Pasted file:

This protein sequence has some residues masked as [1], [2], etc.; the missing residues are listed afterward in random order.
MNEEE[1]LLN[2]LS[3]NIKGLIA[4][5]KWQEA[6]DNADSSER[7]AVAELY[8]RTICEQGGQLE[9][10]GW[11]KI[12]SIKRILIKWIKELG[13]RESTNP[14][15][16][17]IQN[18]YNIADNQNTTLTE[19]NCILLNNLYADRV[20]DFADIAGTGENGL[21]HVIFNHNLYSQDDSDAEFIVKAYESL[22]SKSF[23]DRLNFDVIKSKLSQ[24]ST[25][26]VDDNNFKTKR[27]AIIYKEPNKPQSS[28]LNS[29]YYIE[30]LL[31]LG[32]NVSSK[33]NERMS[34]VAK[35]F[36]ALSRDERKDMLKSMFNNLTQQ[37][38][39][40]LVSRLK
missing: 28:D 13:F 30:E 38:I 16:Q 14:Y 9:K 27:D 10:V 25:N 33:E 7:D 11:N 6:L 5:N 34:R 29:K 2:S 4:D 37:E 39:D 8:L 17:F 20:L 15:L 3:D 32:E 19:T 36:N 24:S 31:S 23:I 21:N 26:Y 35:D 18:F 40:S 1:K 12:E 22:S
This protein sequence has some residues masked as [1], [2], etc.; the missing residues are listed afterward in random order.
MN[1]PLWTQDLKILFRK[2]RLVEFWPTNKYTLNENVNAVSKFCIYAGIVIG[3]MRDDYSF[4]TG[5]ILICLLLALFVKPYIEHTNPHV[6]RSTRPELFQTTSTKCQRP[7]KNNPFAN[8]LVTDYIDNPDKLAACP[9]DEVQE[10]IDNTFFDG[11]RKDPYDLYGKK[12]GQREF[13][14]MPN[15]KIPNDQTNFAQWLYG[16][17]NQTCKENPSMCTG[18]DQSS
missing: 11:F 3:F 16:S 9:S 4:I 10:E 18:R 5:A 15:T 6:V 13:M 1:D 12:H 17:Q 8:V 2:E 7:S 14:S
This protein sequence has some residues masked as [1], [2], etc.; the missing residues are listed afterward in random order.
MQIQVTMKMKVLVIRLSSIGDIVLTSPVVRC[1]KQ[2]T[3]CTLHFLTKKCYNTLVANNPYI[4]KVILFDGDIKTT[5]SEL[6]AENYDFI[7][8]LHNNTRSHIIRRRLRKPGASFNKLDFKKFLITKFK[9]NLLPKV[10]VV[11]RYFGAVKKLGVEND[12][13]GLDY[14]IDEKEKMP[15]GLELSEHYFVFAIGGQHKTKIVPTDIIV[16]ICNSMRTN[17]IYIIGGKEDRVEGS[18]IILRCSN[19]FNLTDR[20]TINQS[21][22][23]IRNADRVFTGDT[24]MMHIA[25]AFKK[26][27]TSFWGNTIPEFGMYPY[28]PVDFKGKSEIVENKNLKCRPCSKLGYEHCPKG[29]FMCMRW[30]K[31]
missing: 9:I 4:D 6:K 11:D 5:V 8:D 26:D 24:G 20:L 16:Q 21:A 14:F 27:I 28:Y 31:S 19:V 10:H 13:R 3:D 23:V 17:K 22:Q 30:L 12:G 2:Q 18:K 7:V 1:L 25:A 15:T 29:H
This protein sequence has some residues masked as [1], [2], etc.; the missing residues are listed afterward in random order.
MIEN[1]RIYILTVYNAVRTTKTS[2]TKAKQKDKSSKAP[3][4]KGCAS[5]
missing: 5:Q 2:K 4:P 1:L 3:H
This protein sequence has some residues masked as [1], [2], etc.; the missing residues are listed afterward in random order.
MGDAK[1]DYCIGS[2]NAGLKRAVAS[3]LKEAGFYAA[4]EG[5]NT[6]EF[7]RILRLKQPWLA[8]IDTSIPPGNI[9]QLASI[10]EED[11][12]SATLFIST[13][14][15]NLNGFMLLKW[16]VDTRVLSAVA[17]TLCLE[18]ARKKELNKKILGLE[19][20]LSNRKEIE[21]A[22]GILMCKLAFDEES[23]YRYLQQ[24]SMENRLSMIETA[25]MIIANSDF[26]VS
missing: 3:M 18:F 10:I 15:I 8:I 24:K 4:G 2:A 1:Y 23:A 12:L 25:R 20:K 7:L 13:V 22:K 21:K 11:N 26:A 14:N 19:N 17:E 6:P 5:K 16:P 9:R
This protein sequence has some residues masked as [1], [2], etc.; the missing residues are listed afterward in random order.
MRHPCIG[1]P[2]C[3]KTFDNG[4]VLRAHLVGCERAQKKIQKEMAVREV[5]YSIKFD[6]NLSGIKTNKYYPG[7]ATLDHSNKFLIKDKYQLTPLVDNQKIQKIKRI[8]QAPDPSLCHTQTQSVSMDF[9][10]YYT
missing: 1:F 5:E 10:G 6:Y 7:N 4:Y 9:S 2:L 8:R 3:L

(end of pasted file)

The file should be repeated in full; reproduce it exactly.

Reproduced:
This protein sequence has some residues masked as [1], [2], etc.; the missing residues are listed afterward in random order.
MNEEE[1]LLN[2]LS[3]NIKGLIA[4][5]KWQEA[6]DNADSSER[7]AVAELY[8]RTICEQGGQLE[9][10]GW[11]KI[12]SIKRILIKWIKELG[13]RESTNP[14][15][16][17]IQN[18]YNIADNQNTTLTE[19]NCILLNNLYADRV[20]DFADIAGTGENGL[21]HVIFNHNLYSQDDSDAEFIVKAYESL[22]SKSF[23]DRLNFDVIKSKLSQ[24]ST[25][26]VDDNNFKTKR[27]AIIYKEPNKPQSS[28]LNS[29]YYIE[30]LL[31]LG[32]NVSSK[33]NERMS[34]VAK[35]F[36]ALSRDERKDMLKSMFNNLTQQ[37][38][39][40]LVSRLK
missing: 28:D 13:F 30:E 38:I 16:Q 14:Y 9:K 27:D 10:V 25:N 33:E 7:D 11:N 6:L 5:N 34:R 29:K 2:S 4:D 37:E 39:D 8:L 17:F 20:L 15:L 3:D 32:E 19:T 36:N 24:S 31:S 23:I 21:N 26:Y 35:D 18:F 40:S 1:K 12:E 22:S
This protein sequence has some residues masked as [1], [2], etc.; the missing residues are listed afterward in random order.
MN[1]PLWTQDLKILFRK[2]RLVEFWPTNKYTLNENVNAVSKFCIYAGIVIG[3]MRDDYSF[4]TG[5]ILICLLLALFVKPYIEHTNPHV[6]RSTRPELFQTTSTKCQRP[7]KNNPFAN[8]LVTDYIDNPDKLAACP[9]DEVQE[10]IDNTFFDG[11]RKDPYDLYGKK[12]GQREF[13][14]MPN[15]KIPNDQTNFAQWLYG[16][17]NQTCKENPSMCTG[18]DQSS
missing: 11:F 3:F 16:S 9:S 4:I 10:E 18:R 5:A 15:T 6:V 13:M 1:D 12:H 17:Q 8:V 2:E 7:S 14:S
This protein sequence has some residues masked as [1], [2], etc.; the missing residues are listed afterward in random order.
MQIQVTMKMKVLVIRLSSIGDIVLTSPVVRC[1]KQ[2]T[3]CTLHFLTKKCYNTLVANNPYI[4]KVILFDGDIKTT[5]SEL[6]AENYDFI[7][8]LHNNTRSHIIRRRLRKPGASFNKLDFKKFLITKFK[9]NLLPKV[10]VV[11]RYFGAVKKLGVEND[12][13]GLDY[14]IDEKEKMP[15]GLELSEHYFVFAIGGQHKTKIVPTDIIV[16]ICNSMRTN[17]IYIIGGKEDRVEGS[18]IILRCSN[19]FNLTDR[20]TINQS[21][22][23]IRNADRVFTGDT[24]MMHIA[25]AFKK[26][27]TSFWGNTIPEFGMYPY[28]PVDFKGKSEIVENKNLKCRPCSKLGYEHCPKG[29]FMCMRW[30]K[31]
missing: 9:I 4:D 6:K 11:D 5:V 8:D 26:D 24:G 20:L 16:Q 21:A 14:F 27:I 28:Y 31:S 19:V 10:H 13:R 3:D 23:V 17:K 22:Q 30:L 12:G 2:Q 18:K 7:V 1:L 25:A 15:T 29:H
This protein sequence has some residues masked as [1], [2], etc.; the missing residues are listed afterward in random order.
MIEN[1]RIYILTVYNAVRTTKTS[2]TKAKQKDKSSKAP[3][4]KGCAS[5]
missing: 5:Q 2:K 4:P 1:L 3:H
This protein sequence has some residues masked as [1], [2], etc.; the missing residues are listed afterward in random order.
MGDAK[1]DYCIGS[2]NAGLKRAVAS[3]LKEAGFYAA[4]EG[5]NT[6]EF[7]RILRLKQPWLA[8]IDTSIPPGNI[9]QLASI[10]EED[11][12]SATLFIST[13][14][15]NLNGFMLLKW[16]VDTRVLSAVA[17]TLCLE[18]ARKKELNKKILGLE[19][20]LSNRKEIE[21]A[22]GILMCKLAFDEES[23]YRYLQQ[24]SMENRLSMIETA[25]MIIANSDF[26]VS
missing: 3:M 18:F 10:I 15:I 8:I 24:K 4:G 2:A 1:Y 23:A 12:L 25:R 20:K 7:L 13:V 22:K 21:K 11:N 26:A 14:N 19:N 17:E 6:P 5:K 16:P 9:R
This protein sequence has some residues masked as [1], [2], etc.; the missing residues are listed afterward in random order.
MRHPCIG[1]P[2]C[3]KTFDNG[4]VLRAHLVGCERAQKKIQKEMAVREV[5]YSIKFD[6]NLSGIKTNKYYPG[7]ATLDHSNKFLIKDKYQLTPLVDNQKIQKIKRI[8]QAPDPSLCHTQTQSVSMDF[9][10]YYT
missing: 1:F 5:E 10:G 6:Y 7:N 4:Y 9:S 2:L 8:R 3:L